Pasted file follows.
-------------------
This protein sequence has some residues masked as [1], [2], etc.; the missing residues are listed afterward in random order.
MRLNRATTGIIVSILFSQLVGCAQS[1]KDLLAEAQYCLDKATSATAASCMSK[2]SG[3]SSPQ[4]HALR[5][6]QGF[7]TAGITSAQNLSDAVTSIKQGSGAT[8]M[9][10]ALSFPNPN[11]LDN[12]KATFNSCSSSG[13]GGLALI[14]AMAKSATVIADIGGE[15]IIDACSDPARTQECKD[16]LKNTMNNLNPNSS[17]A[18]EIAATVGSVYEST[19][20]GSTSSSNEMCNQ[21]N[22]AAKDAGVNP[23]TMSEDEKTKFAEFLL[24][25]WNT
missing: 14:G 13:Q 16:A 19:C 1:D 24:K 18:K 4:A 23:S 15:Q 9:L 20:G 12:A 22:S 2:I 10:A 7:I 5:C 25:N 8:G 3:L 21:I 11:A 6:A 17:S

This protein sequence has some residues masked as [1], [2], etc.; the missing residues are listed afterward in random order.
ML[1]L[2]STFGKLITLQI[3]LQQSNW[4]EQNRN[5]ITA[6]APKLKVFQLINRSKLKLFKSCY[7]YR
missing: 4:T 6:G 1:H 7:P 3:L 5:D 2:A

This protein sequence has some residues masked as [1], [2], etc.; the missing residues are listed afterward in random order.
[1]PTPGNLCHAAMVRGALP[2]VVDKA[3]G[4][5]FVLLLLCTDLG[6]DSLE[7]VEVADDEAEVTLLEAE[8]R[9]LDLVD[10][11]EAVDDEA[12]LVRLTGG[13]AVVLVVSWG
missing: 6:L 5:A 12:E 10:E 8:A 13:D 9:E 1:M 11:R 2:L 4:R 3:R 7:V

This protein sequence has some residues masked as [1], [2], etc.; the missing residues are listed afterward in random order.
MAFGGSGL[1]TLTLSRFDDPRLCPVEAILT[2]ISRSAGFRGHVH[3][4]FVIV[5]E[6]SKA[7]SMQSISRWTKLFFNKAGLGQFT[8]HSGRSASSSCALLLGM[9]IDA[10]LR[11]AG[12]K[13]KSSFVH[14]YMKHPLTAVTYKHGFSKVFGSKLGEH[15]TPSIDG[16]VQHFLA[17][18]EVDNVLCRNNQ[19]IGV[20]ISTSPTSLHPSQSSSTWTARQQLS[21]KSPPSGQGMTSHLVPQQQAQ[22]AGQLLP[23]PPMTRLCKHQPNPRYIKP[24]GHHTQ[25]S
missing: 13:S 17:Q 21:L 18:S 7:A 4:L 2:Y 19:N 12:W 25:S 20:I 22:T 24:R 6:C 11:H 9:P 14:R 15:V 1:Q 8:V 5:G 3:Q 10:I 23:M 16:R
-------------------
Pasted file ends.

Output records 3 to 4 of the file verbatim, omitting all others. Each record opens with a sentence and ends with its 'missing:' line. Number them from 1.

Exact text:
This protein sequence has some residues masked as [1], [2], etc.; the missing residues are listed afterward in random order.
[1]PTPGNLCHAAMVRGALP[2]VVDKA[3]G[4][5]FVLLLLCTDLG[6]DSLE[7]VEVADDEAEVTLLEAE[8]R[9]LDLVD[10][11]EAVDDEA[12]LVRLTGG[13]AVVLVVSWG
missing: 6:L 5:A 12:E 10:E 8:A 13:D 9:E 1:M 11:R 2:L 4:R 3:R 7:V

This protein sequence has some residues masked as [1], [2], etc.; the missing residues are listed afterward in random order.
MAFGGSGL[1]TLTLSRFDDPRLCPVEAILT[2]ISRSAGFRGHVH[3][4]FVIV[5]E[6]SKA[7]SMQSISRWTKLFFNKAGLGQFT[8]HSGRSASSSCALLLGM[9]IDA[10]LR[11]AG[12]K[13]KSSFVH[14]YMKHPLTAVTYKHGFSKVFGSKLGEH[15]TPSIDG[16]VQHFLA[17][18]EVDNVLCRNNQ[19]IGV[20]ISTSPTSLHPSQSSSTWTARQQLS[21]KSPPSGQGMTSHLVPQQQAQ[22]AGQLLP[23]PPMTRLCKHQPNPRYIKP[24]GHHTQ[25]S
missing: 13:S 17:Q 21:L 18:S 7:A 4:L 2:Y 19:N 12:W 25:S 20:I 22:T 24:R 6:C 11:H 9:P 14:R 15:V 1:Q 8:V 5:G 3:Q 10:I 23:M 16:R